Raw Milk Rally in Toronto from Kitchen Vignettes on Vimeo.

November 18, 2011

Leek Tatin

Have you ever watched a leek plant blooming?  It is so beautiful. Big globes of tiny white flowers bursting out of pointy hats. My mom used to plant leeks in her garden every year but I don't remember ever eating them out of there. I have a suspicion that she planted them simply because she loved the flowers so much. My dad has continued the tradition. This summer, I spent hours in his garden, staring at those leeks and trying my hand at some time-lapse photography which you will see in the video. On such a chilly November evening, it's nice to reminisce about summer and the garden… 

Today's recipe is a leeky and savoury variation on one of my all-time favourite desserts: Tarte Tatin. Tarte Tatin is an upside-down caramelized apple pie. (Yup. Heaven.) I have to admit that I tried making this recipe for you a while back, filmed it all, and when I got to the last step of flipping the damn thing over, it wouldn't budge. I had to pry it out of the pan and it was a total disaster, a giant sloppy mess and I figured I'd better find a solution so that you can make this recipe and trust in a happy ending. I found a solution, made it again last week, but I didn't pack the leeks tightly enough together and it came out all loose and wobbly and still not quite right. Which is frustrating because the first time I ever made it this recipe, many years ago, it turned out just right on the first try. I think maybe the pie got nervous in front of the camera. Anyway, the good thing about having messed it up a few times is I've got some precise instructions so that when you make it it will be perfect. And appropriately, the song in the video is called "recommencer" which means to start over again.

Leek Tatin from Kitchen Vignettes on Vimeo.

I believe I first found this recipe when I was staying with my beloved friend Marion's family in the French alps. Marion's mom is a prolific cook and has the most mouth-watering assortment of French cookbooks. I spent hours at her kitchen table going through them. Talk about a place I'd like to click my ruby slippers and be instantly transported to! My version of the recipe has 2 variations: goat cheese & also honey instead of sugar for the caramel. I'm using Bee Queen's wildflower honey, because well, I'm completely infatuated with this honey at the moment. My roommate got me started, she says she is going through a honey phase and apparently it is highly contagious because guess who polished off a half jar of honey in just 4 days?! (I seriously need to get a grip.) I bought some fresh walnuts in their shells last week and have been cracking them like crazy and dipping the pieces in massive gobs of honey. It's the best snack ever. You've got to try it.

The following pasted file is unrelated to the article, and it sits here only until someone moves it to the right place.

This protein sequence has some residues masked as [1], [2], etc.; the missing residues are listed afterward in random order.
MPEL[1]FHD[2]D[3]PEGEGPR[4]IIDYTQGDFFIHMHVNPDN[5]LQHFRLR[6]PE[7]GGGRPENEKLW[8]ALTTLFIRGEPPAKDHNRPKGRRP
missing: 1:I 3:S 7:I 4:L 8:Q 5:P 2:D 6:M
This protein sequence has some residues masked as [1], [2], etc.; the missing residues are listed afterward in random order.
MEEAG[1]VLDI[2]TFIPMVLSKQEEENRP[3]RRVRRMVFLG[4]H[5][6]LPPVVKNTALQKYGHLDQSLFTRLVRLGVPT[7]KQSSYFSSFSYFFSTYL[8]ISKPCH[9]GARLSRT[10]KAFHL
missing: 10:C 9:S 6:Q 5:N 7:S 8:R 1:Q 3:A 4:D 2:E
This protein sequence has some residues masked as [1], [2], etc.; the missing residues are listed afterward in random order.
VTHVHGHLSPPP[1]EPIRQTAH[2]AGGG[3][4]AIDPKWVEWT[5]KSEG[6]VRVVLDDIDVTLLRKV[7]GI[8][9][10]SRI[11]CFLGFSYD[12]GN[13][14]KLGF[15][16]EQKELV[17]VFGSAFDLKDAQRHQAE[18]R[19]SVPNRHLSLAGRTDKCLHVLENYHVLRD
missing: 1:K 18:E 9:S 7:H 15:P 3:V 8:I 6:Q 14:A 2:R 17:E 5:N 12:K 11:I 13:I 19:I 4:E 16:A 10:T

But in the meantime, onwards with upside-down caramelized leek & chèvre pie…

6 large leeks
3/4 cup honey
1 tbsp balsamic vinegar
About 150 grams of goat cheese (more if you love goat cheese)

3/4 cup butter
1 2/3 cups flour
pinch of salt
1 egg

Mix the softened butter with the flour and egg until a soft dough is formed. If too dry, add a tiny sprinkle of water. Roll out and set aside. Cut a piece of parchment paper into a circle to fit into the bottom of a standard pie plate. (Don't worry about the sides of the plate, just make sure it covers the bottom and overlaps on the sides just slightly). Butter the whole pie plate generously including sides, and butter the parchment paper. Place paper in the pie plate, buttered side up. Take off the first layer off the leek stems and clean any dirt away. Steam the leeks for about 10 minutes until they are soft but still maintaining their green colour. Drain and pat dry.

Make the caramel! Heat the honey in a pan on medium-low heat until it bubbles and starts to turn brown (but not burnt), around 10 minutes. Add the vinegar and stir vigorously. Put a few drops of the caramel in a bit of cold water to make sure the caramel hardens a bit (not into a hard ball but into a soft lump). If it just dissolves, keep cooking it longer. Immediately pour into the pie plate. (Do NOT spill on your fingers, it WILL hurt!) Cut the leeks into 1.5 cm pieces, keeping an eye out for dirt between the layers (the greener & higher up the stem you go, the more dirt there may be, so don't be afraid to peel off the first layers and use only the middle part. Sandy leeks can really ruin this recipe). Arrange the leek pieces cut side up on top of the caramel. Make sure they are packed nice and tight. Now roll out your goat cheese to make a large round shape. I find shaping it into a ball, sandwiching it between parchment paper and rolling it out works well. Don't worry if it's not a perfect circle. So long as it loosely fits over the leeks. Now roll out your pie dough and place on top of the cheese and leeks. Tuck in around the edges of the circle so that they tucked up tight and squishing right into the caramel. (Those bits of pie crust that sponge up the caramel are the yummiest).

Bake in a 350 F oven for around 45 minutes. Remove from the oven and immediately place a plate on top of the pie and flip carefully. You can drizzle any leftover caramel and leek bits & crumbled goat cheese if you want to decorate. My friend Sacha made this pie (see comments below) and she suggests broiling the pie for a few minutes once it's flipped to crisp up the tops of the leeks which I think is a brilliant idea! I'll be doing that next time I make it.